As any voracious reader knows, there are so many books out there, it can be hard to choose just what to read next. So what could be better than a hand-picked recommendation from someone in the know? Every Wednesday the XOXOAD team likes to find out what some of its favorite authors are reading; today we’ve asked Linda Howard, author of ANGEL CREEK, to tell us what she’s reading now!

 

I’m one of those people who always has to have something to read, so what I’m reading depends on what room I’m in; I can’t work on more than one book at a time, but I can certainly read more than one at a time. When I’m reading, it’s as if I’m checking in with friends, finding out what they’re up to, who’s doing what, etc. I’m not dedicated to any one genre, either; the only thing I don’t read is horror, because it scares me :-).

 

Here in the office, I’m reading “Jingle Spells,” by Andrea Laurence, Kira Sinclair, Rhonda Nelson, and Vicki Lewis Thompson. The skew on Christmas amuses me. Though it isn’t required, I like quirky twists in a book, quirky characters — though that doesn’t necessarily mean goofy characters. Nor does it mean I don’t also enjoy a good amount of goof.

 

In my den, which is where I do my most intense reading, I’m on “No Fortunate Son” by Brad Taylor. I discovered his work with the first Pike Logan book, and have read everything he’s written since then. Thrillers/adventure are a big love for me; I started with Tom Clancy and adored the late, much-grieved Vince Flynn, and I’m constantly on a search for someone good in that genre. Brad Taylor fits the bill; may he keep writing for a long, long time!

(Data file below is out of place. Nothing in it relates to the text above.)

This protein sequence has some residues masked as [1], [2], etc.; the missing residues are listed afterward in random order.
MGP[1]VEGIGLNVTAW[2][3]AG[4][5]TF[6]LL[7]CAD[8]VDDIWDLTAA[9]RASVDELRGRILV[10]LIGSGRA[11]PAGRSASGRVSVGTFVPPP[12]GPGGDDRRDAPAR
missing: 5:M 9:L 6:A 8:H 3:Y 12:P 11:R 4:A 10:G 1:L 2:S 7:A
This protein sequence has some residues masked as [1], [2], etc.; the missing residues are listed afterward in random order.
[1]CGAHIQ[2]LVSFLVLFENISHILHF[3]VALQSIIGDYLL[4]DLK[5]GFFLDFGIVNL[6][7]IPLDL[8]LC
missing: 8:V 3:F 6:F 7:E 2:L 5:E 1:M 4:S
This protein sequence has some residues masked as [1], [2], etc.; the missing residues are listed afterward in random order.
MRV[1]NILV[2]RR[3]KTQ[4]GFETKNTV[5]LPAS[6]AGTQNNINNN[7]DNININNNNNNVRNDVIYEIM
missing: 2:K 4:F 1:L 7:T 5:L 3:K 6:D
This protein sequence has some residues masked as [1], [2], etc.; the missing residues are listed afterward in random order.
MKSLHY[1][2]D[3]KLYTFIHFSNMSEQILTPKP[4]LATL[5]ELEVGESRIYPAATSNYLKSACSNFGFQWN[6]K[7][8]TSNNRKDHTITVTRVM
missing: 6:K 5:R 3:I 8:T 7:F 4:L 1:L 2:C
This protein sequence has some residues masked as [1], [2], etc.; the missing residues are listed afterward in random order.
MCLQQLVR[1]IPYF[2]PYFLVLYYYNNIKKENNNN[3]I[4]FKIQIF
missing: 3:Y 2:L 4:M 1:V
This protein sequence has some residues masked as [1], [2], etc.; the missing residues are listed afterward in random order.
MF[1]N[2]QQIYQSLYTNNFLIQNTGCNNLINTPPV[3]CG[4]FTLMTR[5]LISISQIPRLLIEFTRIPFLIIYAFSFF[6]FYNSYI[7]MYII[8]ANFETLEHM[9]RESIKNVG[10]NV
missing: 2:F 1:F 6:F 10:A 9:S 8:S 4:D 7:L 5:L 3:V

In the breakfast nook (sadly, I’m one of those people who eats and reads at the same time, unless I have guests), I have the latest edition of Readers Digest. My parents always subscribed to it, so I’ve been a reader of the Digest since I was old enough to read. Even when I was (much!) older and had my own subscription, my dad would pass on his copy to me the way he’d always done. He’d complain about how many “commercials” were in the Digest, but he never let his subscription lapse. I never pick it up that the memory doesn’t make me smile.